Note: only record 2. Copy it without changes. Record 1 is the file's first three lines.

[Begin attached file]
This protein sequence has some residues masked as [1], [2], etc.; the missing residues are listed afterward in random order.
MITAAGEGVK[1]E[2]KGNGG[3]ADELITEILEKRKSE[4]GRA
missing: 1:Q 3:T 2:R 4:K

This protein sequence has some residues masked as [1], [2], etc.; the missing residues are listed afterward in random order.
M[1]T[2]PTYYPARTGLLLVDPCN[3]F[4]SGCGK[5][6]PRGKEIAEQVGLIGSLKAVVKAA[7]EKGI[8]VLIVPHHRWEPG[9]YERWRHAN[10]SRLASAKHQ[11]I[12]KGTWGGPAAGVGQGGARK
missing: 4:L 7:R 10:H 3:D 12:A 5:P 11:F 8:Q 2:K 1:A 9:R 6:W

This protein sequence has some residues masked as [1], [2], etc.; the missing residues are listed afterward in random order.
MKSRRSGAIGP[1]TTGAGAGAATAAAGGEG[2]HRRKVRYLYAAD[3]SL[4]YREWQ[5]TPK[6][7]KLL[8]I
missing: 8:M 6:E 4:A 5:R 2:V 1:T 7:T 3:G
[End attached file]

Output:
This protein sequence has some residues masked as [1], [2], etc.; the missing residues are listed afterward in random order.
M[1]T[2]PTYYPARTGLLLVDPCN[3]F[4]SGCGK[5][6]PRGKEIAEQVGLIGSLKAVVKAA[7]EKGI[8]VLIVPHHRWEPG[9]YERWRHAN[10]SRLASAKHQ[11]I[12]KGTWGGPAAGVGQGGARK
missing: 4:L 7:R 10:H 3:D 12:A 5:P 11:F 8:Q 2:K 1:A 9:R 6:W